Observer Reporter: Experts: Natural gas needs more infrastructure to reach full potential
PITTSBURGH – A consultant who studied the abundant output of natural gas from unconventional shale said Tuesday the United States should be “gas independent” in less than five years.
Last year, Consol Energy Inc. and Praxair, a Connecticut-based maker of industrial gases, had an idea for what to do with the glut of gas coming out of the Marcellus Shale. They wanted to build a $2 billion plant that would convert gas and coal to a liquid fuel, one that could be used in your car or truck.
Tribune Review: Shale industry’s problem: An excess of success
Shale formations such as the Marcellus are producing so much natural gas that the nation’s gas supply will exceed its demand by 2014, according to research released on Tuesday by Bentek Energy LLC.
The two-day gathering is bringing together representatives from industry and government to talk about ways to use the state’s large supply of natural gas- from manufacturing to transportation and exports.
Pittsburgh Business Times: Asia will be growing market for U.S. natural gas
Looking out to 2040, the driving force behind the world’s energy consumption will be population growth and rising standards of living, particularly in developing countries like China and India, according to an Exxon Mobil Corp. energy advisor who spoke in Pittsburgh on Tuesday.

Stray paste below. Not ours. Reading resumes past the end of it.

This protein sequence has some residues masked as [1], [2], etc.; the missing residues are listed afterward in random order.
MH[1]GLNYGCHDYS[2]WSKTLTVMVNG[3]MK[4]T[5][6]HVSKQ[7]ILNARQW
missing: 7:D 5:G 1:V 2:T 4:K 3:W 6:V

Pittsburgh Business Times:Walker: Shell cracker plans ‘on target’
Speaking at a morning session of the 2013 Penn State Natural Gas Utilization conference, Walker highlighted the project proposed by Royal Dutch Shell. It’s a project that would build a petrochemical complex that would take ethane brought up from the Marcellus Shale and convert it to ethylene, which is used in plastics manufacturing.
Pittsburgh Business Times: Feds approve Dominion LNG export project
This announcement comes while a two-day conference discussing natural gas utilization wraps up in Pittsburgh. A common refrain at the conference was the need to export gas to the global market that is hungry for energy as developing countries raise their standards of living driving up global energy demand.
The Energy Information Administration has predicted that the development of domestic natural gas won’t be slowing down any time soon. In Pennsylvania, “we have way more gas than we have things to do with it,” as Bill Hall puts it.